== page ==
Users call or send text messages requesting information and in minutes, receive current commodity prices in different parts of Kenya, allowing them to compare [INAUDIBLE] beats. It is important that this agriculture exchange has improved the lives of farmers and their families by up to 25% in terms of income, health, and education.
Currently, there are other important uses of mobile telephones in Africa, including retrieving savings, transferring funds, making payments, or accessing student exam results. This illustrates the almost limitless ways this technologies can be used to sidestep our development challenges. The public sector in Africa is undergoing similar adjustments.
Allow me to share two examples from Rwanda. For years, our power utility company known as ElectroGaz was a money-losing entity kept afloat by government handouts. A major problem was that the company did not even know who its debtors were. ElectroGaz was at the mercy of its customers who chose whether or not to settle their accounts. And, of course, most did not settle their accounts. Resulting in default and liquidity problems.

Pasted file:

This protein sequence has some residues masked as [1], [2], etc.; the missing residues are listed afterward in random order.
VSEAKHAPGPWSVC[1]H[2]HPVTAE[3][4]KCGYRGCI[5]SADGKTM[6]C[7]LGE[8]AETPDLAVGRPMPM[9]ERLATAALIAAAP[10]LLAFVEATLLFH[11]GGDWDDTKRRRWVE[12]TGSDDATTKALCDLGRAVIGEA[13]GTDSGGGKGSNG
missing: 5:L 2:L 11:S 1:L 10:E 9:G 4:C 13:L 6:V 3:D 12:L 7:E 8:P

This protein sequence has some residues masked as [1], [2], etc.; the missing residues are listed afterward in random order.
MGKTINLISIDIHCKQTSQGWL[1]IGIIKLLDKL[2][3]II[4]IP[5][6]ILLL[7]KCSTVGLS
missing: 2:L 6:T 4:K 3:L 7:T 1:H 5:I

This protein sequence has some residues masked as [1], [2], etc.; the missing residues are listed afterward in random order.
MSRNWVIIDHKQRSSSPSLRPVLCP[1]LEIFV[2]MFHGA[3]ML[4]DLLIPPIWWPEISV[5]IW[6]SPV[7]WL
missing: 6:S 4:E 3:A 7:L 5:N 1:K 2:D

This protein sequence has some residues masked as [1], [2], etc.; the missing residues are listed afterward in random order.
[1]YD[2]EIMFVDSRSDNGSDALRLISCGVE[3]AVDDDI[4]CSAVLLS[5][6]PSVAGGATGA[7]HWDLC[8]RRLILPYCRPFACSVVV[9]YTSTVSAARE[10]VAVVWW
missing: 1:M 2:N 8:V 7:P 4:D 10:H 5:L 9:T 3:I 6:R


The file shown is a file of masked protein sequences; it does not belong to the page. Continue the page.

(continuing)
The company has made a complete turn around and is now an award-winning utility having become Africa's most innovative power supplier in the year 2007, as a result of utilizing prepayment technologies. The utility no longer sells power directly to customers. This is now the business of over 80 small and medium enterprises nationwide.
These vendors purchase electricity wholesale from ElectroGaz and via the internet, mobile phone, or power cards sold to retail outlets located in neighborhood grocery stores. From a limping, subsidized utility that placed strain on the country's budget, ElectroGaz now ranks among the top 10 Rwandan corporate taxpayers.